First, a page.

The President reasserts that Olympic movement of tomorrow is in the hands of the young people of today. If they learn to respect one another on the sports field, they will transfer this virtue to other elements of their daily lives. Peace, harmony and brotherhood will then naturally descend on the earth. The fact that IOC looks up to physical education teachers of the world to spread the Olympic message is heartening and a major recognition to the profession. The International Olympic Academy leaves no stone unturned in pursuing and making this a reality with exclusive sessions being arranged for physical educators of the world to prepare them for the specific task.

### Learning is a Multifaceted Activity

Learning is an active and not a passive activity. It involves writing, discussion, debates and creative activities like sports participation. Some learn best reading, some write and others achieve it listening or in creating things. Olympic Values Education Programme or OVEP uses multifaceted processes to educate students. Even though some learn well individually, OVEP mostly believes in collective thinking and doing to pass on knowledge. Interdisciplinary strategy is one of the effective methods for teaching Olympic values and principles.

### Values, Heritage, Sport and Culture

A Value or Principle is what is considered important in life; making it worth living. It helps people decide what is right or wrong in moral terms. Heritage is a form of legacy, tangible and intangible. Tangibles are monuments or works of art while intangibles are languages, films, music crafts, culture including Sport movements and techniques. Sport is defined by UNESCO (2004) as forms of physical activity like play and indigenous sport that contribute to physical fitness, mental wellbeing and social interaction. Culture is everything that allows people to situate themselves in relation to the world, society and also the heritage passed on to them.

### Fundamentals and Goals of the Olympic Movement

Olympism is a philosophy of life exalting and combining in a balanced whole the qualities of body, will and mind blending sport with culture and education. It aims at creating a way of life based on the joy of effort and educational values. Its goal is to place sport at the service towards harmonious development of man with a view to promote a peaceful society concerned with preservation of human dignity. The Olympic movement is the concerted, organised and permanent action carried out under the supreme authority of the IOC and all entities inspired by the values of olympism. The practice of sport is a human right and every individual must have the possibility of practicing the sport without any discrimination. Every sport should be organised and administered by independent sports organisations. There shall be no discrimination in sport based on race, religion, politics, gender or otherwise. Belonging to the Olympic movement will require compliance with the Olympic charter and recognition by the IOC. Therefore it is necessary to teach the Olympic message to young students who will control the future world and ensure sports participation without bias or discrimination.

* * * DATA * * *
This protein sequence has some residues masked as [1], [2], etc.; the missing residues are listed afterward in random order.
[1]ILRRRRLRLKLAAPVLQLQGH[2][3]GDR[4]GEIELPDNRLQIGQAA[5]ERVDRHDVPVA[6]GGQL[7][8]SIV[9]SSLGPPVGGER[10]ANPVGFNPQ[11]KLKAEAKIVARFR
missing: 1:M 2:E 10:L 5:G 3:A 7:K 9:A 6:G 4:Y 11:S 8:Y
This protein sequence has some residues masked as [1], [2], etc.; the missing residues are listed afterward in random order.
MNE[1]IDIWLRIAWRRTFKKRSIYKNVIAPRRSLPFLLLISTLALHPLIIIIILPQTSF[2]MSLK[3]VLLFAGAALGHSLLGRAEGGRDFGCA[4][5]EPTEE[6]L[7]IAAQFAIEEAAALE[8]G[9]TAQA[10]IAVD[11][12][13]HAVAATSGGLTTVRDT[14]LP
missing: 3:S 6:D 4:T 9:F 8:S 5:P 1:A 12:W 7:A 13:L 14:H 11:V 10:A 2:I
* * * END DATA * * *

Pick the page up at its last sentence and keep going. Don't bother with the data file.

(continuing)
### Educational Values/Principles of Olympism

There are five educational values/ principles recognised in Olympism. They have been extracted from the fundamental principles and worded in appropriate manner to be relevant for educational purposes. They importantly incorporate the three interdisciplinary domains of learning, namely Cognitive (Intellectual), Affective(Social/ emotional) and Kinesthetic (Physical). The learning of values is mainly behavioural leading to character development.

**JOY OF EFFOR:** Youngsters develop and practice physical, behavioural and intellectual skills by challenging themselves and each other in physical activities, movement, games and sport.

Interdisciplinary strategy adopted in the principle of JOY OF EFFORT would be to transcend across the disciplines of science, management, psychology and kinesiology. To succeed in any effort requires planning, application of science, mental readiness and the physical execution of the movement. The joy derived from the success of the effort is mental and psychological. The students can be assigned exercises in the class room or the playfield or both and may be allowed to plan and execute in groups and report back their joyous feelings on successful completion of the assigned project. For example, two groups in Field Hockey could be assigned the task of planning a move to score a goal in five minutes time. Planning could be done in the class room and the execution on the hockey field. They will report back to the teacher their joyous feelings both orally and in writing. The joy that results is intense because you overcome challenges.